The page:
Two teenage girls who went missing from the same North Carolina county used school-issued laptops to communicate with their alleged abductors.
Savannah Grace Childress vanished on February 11 from her home on Canaan Church Road in Denton. The 14-year-old was found alive ten days later in Arkansas.
Law enforcement officers investigating Childress’ disappearance discovered that the teen had been using a computer given to her by Davidson County Schools to chat with multiple people on various online platforms.
The Alamance County Sheriff’s Office determined that one of the people Childress was in contact with—38-year-old William Ice, of Mercer County, Pennsylvania—had also been in communication with other girls in Alamance County.
Believing that Ice took Childress from her home, the Davidson County Sheriff’s Office obtained warrants for his arrest on charges of first-degree kidnapping and soliciting a child by computer.
A multi-agency law enforcement operation tracked Ice to a McDonalds in Lonoke County, Arkansas, where officers found him seated with Childress in a red Durango. When ordered to exit the vehicle, Ice shot at officers before getting back into the car and fleeing.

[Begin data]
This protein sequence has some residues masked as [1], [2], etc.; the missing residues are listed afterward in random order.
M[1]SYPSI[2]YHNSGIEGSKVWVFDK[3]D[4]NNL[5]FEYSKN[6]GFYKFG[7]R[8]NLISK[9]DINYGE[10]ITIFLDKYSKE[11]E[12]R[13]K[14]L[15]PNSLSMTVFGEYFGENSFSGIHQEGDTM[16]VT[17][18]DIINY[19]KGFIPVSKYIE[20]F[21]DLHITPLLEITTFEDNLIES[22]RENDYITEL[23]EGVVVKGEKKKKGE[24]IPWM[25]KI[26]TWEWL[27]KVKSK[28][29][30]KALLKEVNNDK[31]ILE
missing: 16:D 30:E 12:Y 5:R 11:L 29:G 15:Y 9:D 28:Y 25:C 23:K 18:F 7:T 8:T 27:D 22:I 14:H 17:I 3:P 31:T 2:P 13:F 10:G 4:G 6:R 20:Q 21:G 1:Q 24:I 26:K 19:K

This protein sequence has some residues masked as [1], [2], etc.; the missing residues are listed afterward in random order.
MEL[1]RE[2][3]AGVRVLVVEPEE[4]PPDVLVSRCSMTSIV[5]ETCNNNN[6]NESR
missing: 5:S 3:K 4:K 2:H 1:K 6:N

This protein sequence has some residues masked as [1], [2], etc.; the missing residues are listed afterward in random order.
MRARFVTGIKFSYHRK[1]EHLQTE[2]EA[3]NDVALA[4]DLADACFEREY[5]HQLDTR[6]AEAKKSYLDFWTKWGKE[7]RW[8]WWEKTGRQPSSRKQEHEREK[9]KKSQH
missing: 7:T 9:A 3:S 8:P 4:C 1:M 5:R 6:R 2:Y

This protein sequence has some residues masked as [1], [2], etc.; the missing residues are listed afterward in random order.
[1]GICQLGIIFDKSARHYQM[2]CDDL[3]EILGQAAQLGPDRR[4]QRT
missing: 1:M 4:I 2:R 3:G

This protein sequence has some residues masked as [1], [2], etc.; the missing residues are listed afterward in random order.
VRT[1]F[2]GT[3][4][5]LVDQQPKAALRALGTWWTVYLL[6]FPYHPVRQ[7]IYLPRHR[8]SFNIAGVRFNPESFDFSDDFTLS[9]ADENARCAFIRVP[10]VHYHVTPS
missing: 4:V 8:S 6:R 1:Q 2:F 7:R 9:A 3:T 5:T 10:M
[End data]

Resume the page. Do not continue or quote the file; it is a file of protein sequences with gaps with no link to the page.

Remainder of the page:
State troopers gave chase, and the vehicle eventually hit a snowbank. While Childress exited the vehicle, Ice remained inside and turned his gun on himself. He died at Little Rock Hospital on February 21.
On February 16, 15-year-old Kayla Carlson vanished from the American Children’s Home in Lexington. Detectives with the Criminal Investigations Division discovered that Carlson had been picked up by 36-year-old Christopher Steele Boles, of Moore County.
Carlson met Boles in an online chatroom that she had accessed using her school-issued laptop. Six days after being reported missing, the teen was found in a motel in Aberdeen, Moore County.
Boles was arrested and charged with one count of abduction of children and one count of first-degree kidnapping and scheduled to appear in Lexington District Court on March 29.
He was further charged with one count of possession of heroin, one count of possession of marijuana, and one count of possession of drug paraphernalia, for which he is scheduled to appear in Moore County District Court on April 5.